Fear was in my voice and in my eyes. My friend stared at me rather dumbfounded before he finally decided that he better go get his dad. So his dad comes outside, probably not understanding at all what his own son was trying to explain. What do you mean Kent is stuck in the railing outside?
He comes over and very gently tries to pry my limb loose, but no luck. By now my breathing was raspy and the tears were rolling.
Not wanting to risk further physical damage, our neighbor decided this was a matter for my dad to deal with, so off he went to fetch him. An eerie minute or two passed. Meanwhile, I kept wiggling my leg in a desperate attempt to free myself, which only made the situation worse because my leg was starting to swell up. Finally the two fathers turned the corner. Dad took one look and shook his head, no doubt thinking something along the lines of “how the hell did the kid manage to do that?” He came over to take a closer look, tried to pry me out himself, but my tears and fear dissuaded him from going too far with that.
Like surgeons the two men conferred briefly out of earshot, then quickly decided on a course of action. Dad said he’d be right back. He headed back over to our house and returned a minute later. Now there was something in his hand.
Sweet Jesus, he’s got a saw!
I’m wailing now. Wailing and blubbering at the same time so that none of my words are coming out as actual words. I’m trying to say, “No, don’t do it. Please don’t do it.” But they don’t hear anything but the crying and the blubbering. Dad comes over and tries to calm me down, but to no avail. He gently puts a hand on my thigh and brings up the blade. And he’s not even going to use any whiskey to sterilize the blade.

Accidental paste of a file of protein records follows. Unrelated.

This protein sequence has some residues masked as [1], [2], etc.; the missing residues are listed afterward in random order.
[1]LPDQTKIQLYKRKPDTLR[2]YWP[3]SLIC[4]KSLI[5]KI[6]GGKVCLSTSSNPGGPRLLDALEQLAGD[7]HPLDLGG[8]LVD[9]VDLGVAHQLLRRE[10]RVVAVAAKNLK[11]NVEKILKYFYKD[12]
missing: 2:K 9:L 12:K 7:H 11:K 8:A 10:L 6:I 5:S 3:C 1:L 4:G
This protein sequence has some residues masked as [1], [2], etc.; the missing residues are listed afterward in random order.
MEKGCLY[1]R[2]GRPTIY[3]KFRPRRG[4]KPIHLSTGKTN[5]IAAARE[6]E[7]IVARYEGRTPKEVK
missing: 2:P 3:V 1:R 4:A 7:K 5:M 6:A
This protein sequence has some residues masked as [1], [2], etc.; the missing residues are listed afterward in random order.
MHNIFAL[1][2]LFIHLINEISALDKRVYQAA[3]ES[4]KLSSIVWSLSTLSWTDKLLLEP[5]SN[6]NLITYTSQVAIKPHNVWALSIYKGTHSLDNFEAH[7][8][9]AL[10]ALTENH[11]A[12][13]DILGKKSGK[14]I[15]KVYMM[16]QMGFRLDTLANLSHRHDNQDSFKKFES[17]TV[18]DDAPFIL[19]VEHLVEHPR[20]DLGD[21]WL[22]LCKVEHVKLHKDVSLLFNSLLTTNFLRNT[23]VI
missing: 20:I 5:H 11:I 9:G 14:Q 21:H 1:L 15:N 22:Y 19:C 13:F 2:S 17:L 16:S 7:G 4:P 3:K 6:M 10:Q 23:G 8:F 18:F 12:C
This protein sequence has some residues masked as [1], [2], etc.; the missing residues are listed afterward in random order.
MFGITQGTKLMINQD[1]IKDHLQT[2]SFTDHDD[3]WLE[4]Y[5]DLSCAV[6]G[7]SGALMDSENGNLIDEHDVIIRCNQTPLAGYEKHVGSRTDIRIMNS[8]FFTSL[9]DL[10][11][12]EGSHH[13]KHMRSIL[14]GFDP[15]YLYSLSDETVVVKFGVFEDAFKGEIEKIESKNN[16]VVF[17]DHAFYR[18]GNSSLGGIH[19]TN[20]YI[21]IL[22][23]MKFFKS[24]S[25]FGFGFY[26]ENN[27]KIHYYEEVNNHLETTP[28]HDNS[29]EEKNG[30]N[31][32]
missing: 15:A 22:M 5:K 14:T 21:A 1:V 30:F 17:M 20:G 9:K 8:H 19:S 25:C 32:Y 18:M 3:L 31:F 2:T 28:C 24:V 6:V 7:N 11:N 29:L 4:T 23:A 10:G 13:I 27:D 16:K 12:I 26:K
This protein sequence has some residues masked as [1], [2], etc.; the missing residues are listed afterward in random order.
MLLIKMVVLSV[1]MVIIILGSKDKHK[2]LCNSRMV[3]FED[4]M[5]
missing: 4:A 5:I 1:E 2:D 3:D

Finally it comes out: “No, not my leg!”
Suddenly the two guys start to laugh. I can’t believe it. My mind is pulsating with visions of torn flesh and naked bone, not to mention a lifetime of hobbling around on a wooden leg, and they’re laughing at me?
This can’t be happening. Dad could be temperamental from time to time, but this was ridiculous. He put his hand on my leg and I closed my eyes in anticipation of the first searing jolt of pain.
Of course, the blood and pain never came. (Now wouldn’t this be a hell of a story if it did? But let’s keep it real, shall we?) The next sound I heard was the scratching of metal on metal. I looked down and saw not a bloodbath but the steady movement of a hacksaw cutting into the wrought iron railing.
I suppose at that moment I should have been relieved, a little embarrassed maybe, but relieved. No, all I cared about at that point was getting out of this devilish trap and running away as fast as I could. So when Dad finally stopped laughing and cut through the bar on one end enough to bend it back and set me free, that’s exactly what I did. I ran like hell. On two skinny, but very sound legs.
A big part of growing up is learning to separate the irrational fears in our head from the slightly more rational world that really is out there. Maybe this was the first step for me in that regard and that’s why I still remember it. Oh, I still harbor my share of irrational fears, even these many years later. Doesn’t everybody? They’re just not quite as irrational as they were when I was six years old.
Yes, I did learn something about the hard realities of life that day; it’s a lesson I have carried with me all these years. And I can safely say that I have never stuck my leg through another metal railing since.